New revised Peugeot 2008 Crossover first drive

Peugeot 2008

Peugeot 2008 With new car sales expected to continue at record levels in September as the new 65 plate became available, Peugeot introduced their revised 2008 range of five door Crossover models with prices starting at an affordable £13,195.

Through Access, Active, Urban Cross, Allure and Feline levels of specification and with the choice of new Euro6 BlueHDI four cylinder turbodiesels and the International Engine of the Year PureTech three cylinder petrol units, prices range up to £20,345.

First launched in 2013 as a compact Crossover competing in the B supermini segment, the 2008 combines the SUV styling and interior packaging of their larger 3008 and the low running costs of their successful 208 supermini.

The 2008 was, and still is, the right vehicle at the right time due to the huge and still growing demand for SUVs and Crossovers in the UK. With close to 300,000 UK registrations last year the Dual Purpose sector (its official SMMT listing) showed a 63% increase in sales over 2013. Much of that growth has come from demand for fuel efficient compact Crossovers such as the Peugeot 2008 as well as the significant increase in new models being introduced to the market place.

In the supermini sized compact Crossover market are such models as the Nissan Juke, Ford EcoSport, Mini Countryman, Vauxhall Mokka, Skoda Yeti, Renault Captur, Fiat Panda Trekking/4×4, Fiat 500X, Dacia Duster and the Suzuki SX4 S-Cross. Most offer models with 2WD or 4WD or a system like Peugeot’s Grip Control where clever electronics and grippier tyres improve the traction provided by the front wheel drive system. The Grip Control function is dependent on the engine and spec level chosen but it is standard on petrol and diesel powered Urban Cross and Feline variants.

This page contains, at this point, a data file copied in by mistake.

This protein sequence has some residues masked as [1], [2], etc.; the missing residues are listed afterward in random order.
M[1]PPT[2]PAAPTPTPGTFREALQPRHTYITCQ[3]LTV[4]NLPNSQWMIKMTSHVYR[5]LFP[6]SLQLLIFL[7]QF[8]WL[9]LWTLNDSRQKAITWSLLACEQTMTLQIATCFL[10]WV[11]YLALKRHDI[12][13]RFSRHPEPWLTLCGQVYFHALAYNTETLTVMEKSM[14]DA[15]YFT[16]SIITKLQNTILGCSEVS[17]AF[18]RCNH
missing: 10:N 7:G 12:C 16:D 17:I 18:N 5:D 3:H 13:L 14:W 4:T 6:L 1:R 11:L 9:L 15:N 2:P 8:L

UK sales of the Peugeot 2008 are averaging 15,000 units a year, certainly not the sector leader as the Nissan Juke reached close to 40,000 UK sales last year alone. So the Peugeot 2008 is somewhat of an overlooked model range and really deserves more attention. Its weakness has probably been the engines on offer and now that has been rectified with the latest Euro6 power units in the new range.

It could also be that Peugeot have also been targeting the wrong age group of customers. In their PR blurb and marketing campaign they say the 2008 “is intended for young city dwellers who love the urban environment but also enjoy escaping it.”

My observations are these new generation compact Crossovers/SUVs are being bought in the main by older people, empty nesters and such like who like the status of the SUV styling, the compact size, elevated seating positions, good visibility, affordable pricing and low running costs. Peugeot is yet another manufacturer in this instance of pigeonholing their models by customer- age, why do it? In this competitive market sell to anyone young or not so young and to make that happen there are many attractive ways of funding available.

Peugeot 2008 Peugeot 2008 Peugeot 2008 Peugeot 2008 Peugeot 2008 To help with the 2008’s affordability customers can use Peugeot’s innovative ‘Just Add Fuel’ finance package. Combining all motoring costs into a single monthly payment, the starter model – the £13,195 Active PureTech 1.2-litre 82bhp is available for £199pcm, over 36 months, following a deposit of £2,080 (4.9% APR).